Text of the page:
Showing results for: Issues
Food is a nodal point for multiple interconnected issues and concerns. The categories below highlight a few of the most critical, including food security and nutrition, water, governance and policy, and health issues.
This feature from the Guardian newspaper explores why veganism attracts hostility from some commenters. The piece suggests that opposition to veganism can be driven by concerns about malnutrition and fear of loss of personal freedom, and may also be linked to certain ideas about traditional gender roles.
This op-ed by FCRN member Mia MacDonald and Judy Bankman, both of US think tank Brighter Green, argues that affordable, accessible, sustainable and healthy diets for everyone can only be achieved with the commitment of everyone, including policymakers, industry influencers, city planners, local business owners and consumers.
This book gives examples of practices and tools that can help agriculture adapt to climate change, focusing on Japan and other nearby Asian countries.
The Food and Agriculture Organisation of the United Nations (FAO) and the World Health Organisation (WHO) have published this set of guiding principles for sustainable healthy diets, aimed at policymakers.
This case study from UK sustainability consultancy 3Keel describes 3Keel’s work with seven European retailers to quantify the amount of soymeal used for animal feed in these supply chains, identify where the soy was produced and determine whether any of that soy was certified as being deforestation-free.
The Food Research Collaboration has produced an evidence review and guidance note on the role that convenience stores can play in shaping diets in the UK - specifically, how convenience store operators can be persuaded to offer more healthy food options.
Children in New York City who live less than 0.025 miles (about half a city block) from a fast-food outlet are more likely to be obese or overweight than children who live further away, according to this paper. The probability of a child being overweight was up to 4.4% lower and the probability of obesity was up to 2.9% lower for children who lived further away, relative to those who lived closest to fast-food outlets. The study used over 3.5 million data points (measurements of body mass index) from the New York City public school system between 2009 and 2013.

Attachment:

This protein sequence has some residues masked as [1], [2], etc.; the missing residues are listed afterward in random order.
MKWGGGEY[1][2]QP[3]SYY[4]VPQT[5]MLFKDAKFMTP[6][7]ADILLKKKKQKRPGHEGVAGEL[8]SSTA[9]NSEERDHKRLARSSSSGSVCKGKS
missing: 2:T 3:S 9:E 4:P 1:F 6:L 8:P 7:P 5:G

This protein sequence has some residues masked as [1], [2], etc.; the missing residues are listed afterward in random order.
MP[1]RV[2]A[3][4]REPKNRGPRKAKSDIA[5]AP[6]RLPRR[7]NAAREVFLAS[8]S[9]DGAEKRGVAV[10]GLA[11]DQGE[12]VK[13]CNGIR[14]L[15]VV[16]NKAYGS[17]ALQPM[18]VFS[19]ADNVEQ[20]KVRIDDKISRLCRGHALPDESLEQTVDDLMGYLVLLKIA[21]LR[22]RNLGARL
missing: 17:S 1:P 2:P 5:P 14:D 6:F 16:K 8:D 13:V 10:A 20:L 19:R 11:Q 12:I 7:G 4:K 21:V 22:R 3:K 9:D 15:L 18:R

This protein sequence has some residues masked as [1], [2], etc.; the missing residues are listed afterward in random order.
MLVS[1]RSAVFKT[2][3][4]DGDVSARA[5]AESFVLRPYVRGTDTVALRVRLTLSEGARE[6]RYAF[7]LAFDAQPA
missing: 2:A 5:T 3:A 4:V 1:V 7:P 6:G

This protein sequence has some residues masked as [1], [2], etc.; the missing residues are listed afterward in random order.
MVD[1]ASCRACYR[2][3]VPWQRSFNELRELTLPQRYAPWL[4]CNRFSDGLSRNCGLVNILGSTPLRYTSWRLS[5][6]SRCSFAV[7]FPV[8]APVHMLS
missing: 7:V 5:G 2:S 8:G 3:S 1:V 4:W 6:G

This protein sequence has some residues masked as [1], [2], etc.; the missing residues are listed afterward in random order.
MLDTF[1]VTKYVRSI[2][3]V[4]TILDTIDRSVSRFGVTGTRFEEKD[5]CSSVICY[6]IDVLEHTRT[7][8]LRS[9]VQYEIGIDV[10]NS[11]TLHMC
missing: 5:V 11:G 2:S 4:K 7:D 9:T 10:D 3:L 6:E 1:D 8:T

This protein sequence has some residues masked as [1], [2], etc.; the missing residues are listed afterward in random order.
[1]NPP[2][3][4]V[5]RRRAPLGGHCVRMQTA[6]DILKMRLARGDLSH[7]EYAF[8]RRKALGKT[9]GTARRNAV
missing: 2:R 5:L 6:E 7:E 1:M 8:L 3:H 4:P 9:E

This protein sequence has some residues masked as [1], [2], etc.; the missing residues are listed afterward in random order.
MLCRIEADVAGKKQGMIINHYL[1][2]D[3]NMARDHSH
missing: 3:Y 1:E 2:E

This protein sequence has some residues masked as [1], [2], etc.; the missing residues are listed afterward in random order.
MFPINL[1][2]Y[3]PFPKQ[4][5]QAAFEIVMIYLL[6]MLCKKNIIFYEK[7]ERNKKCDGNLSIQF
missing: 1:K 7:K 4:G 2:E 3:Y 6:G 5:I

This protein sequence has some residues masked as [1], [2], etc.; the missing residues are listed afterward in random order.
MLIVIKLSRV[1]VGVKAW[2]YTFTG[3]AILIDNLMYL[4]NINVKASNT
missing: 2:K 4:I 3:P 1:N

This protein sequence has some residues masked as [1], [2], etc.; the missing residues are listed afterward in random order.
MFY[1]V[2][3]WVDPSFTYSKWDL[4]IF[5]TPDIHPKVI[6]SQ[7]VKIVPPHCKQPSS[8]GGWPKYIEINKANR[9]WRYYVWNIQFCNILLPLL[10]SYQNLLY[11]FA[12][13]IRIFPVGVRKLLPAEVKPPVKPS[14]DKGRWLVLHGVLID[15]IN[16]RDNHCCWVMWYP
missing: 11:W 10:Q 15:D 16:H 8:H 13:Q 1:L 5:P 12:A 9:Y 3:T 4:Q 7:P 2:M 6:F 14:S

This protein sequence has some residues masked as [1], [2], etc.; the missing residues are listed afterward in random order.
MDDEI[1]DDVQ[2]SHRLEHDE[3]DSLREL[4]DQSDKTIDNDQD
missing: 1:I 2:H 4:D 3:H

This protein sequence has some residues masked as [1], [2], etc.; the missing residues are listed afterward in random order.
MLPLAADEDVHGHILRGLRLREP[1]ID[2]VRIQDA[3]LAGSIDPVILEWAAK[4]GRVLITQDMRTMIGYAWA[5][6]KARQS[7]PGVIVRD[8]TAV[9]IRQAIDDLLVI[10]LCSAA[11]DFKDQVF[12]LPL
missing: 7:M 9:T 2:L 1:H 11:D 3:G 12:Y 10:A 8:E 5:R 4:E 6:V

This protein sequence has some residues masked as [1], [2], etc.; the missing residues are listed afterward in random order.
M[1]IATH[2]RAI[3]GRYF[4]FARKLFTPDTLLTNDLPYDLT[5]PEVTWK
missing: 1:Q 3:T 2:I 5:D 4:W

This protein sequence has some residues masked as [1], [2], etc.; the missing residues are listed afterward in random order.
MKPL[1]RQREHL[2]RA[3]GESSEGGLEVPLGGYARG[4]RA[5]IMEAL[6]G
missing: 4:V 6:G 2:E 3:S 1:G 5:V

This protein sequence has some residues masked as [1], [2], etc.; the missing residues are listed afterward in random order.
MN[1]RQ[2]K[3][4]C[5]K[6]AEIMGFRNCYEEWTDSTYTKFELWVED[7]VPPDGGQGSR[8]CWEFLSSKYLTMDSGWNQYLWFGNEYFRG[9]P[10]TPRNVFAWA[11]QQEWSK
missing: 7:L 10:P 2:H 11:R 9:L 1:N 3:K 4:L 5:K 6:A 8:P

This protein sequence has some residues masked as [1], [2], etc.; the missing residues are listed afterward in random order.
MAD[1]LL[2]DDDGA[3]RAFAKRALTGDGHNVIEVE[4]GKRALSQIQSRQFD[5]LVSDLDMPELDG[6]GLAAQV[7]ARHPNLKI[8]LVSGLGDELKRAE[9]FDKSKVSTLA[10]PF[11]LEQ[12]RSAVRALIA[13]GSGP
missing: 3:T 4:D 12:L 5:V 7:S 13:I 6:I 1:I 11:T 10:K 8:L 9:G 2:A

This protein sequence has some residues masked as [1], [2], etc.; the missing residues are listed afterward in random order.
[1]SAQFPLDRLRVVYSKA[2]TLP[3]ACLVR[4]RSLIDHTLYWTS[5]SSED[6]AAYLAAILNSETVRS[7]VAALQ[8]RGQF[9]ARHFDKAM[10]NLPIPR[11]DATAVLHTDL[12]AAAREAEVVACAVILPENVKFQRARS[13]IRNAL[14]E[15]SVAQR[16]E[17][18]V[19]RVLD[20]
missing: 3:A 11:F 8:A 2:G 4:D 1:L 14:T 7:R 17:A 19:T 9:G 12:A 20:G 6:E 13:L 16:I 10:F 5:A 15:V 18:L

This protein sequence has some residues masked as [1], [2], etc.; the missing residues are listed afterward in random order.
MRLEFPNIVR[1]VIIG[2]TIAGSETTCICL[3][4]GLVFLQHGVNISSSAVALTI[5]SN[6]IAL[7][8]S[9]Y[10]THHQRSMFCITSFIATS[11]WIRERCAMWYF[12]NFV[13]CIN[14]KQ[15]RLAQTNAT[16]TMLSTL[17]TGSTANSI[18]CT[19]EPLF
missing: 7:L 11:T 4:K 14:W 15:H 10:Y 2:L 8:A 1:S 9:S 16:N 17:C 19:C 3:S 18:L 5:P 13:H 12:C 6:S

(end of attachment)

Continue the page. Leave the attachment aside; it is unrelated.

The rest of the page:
This paper models the changes in vegetation and agricultural land use that might be expected if action is not taken to mitigate climate change. Temperatures in the UK would increase by around 5.4°C in the growing season and 4.7°C out of the growing season by the end of the century. The growing season would become drier by around 37% and the non-growing season would become 7% wetter, with drying being less pronounced in the north of the UK than the rest of the country.
This paper from researchers at Oxford’s Livestock, Environment and People (LEAP) project considers the health and environmental impacts of consuming an extra portion per day of 15 different foods. For many of the foods, those with beneficial health impacts also have lower environmental impacts, while many of those with greater environmental impacts also have greater disease risk.
On 22 September 2019, the Food and Land Use Coalition hosted the event "Securing Our Future: People, Food and Nature Solving the Planetary Emergency", which set out how leadership and innovative partnerships can change food systems to promote livelihoods while protecting ecosystems and the climate.
This book discusses how networks of wireless sensors could be used in African agriculture, e.g. to minimise conflicts between wildlife, people and livestock, or to monitor livestock health.
The book Food for All in Africa: Sustainable Intensification for African Farmers argues that the way forward for African agriculture is to produce greater yields with fewer inputs such as fertilisers and pesticides.
The 2019 edition of the Global Agricultural Productivity Report from Virginia Tech University emphasises the systemic nature of the many challenges facing food, health and environment and calls for increased agricultural productivity as a way of meeting future food demand sustainably.
This policy brief from the US non-profit think tank Peterson Institute for International Economics argues that the Amazon rainforest could reach a “tipping point” as soon as 2021, where deforestation means that the forest no longer generates enough rain to support itself and the forest begins to release large amounts of carbon instead of storing it.
This report explains how the Barilla Centre for Food & Nutrition, the UN Sustainable Development Solutions Network, the Columbia Centre on Sustainable Investment, and the Santa Chiara Lab of the University of Siena have helped the food industry move towards alignment with the Sustainable Development Goals and the Paris Climate Agreement.
This review article finds that transforming the land sector (including agriculture, forestry, wetlands and bioenergy) could “feasibly and sustainably” contribute around one third of the emissions reductions needed to stay under 1.5°C of climate change.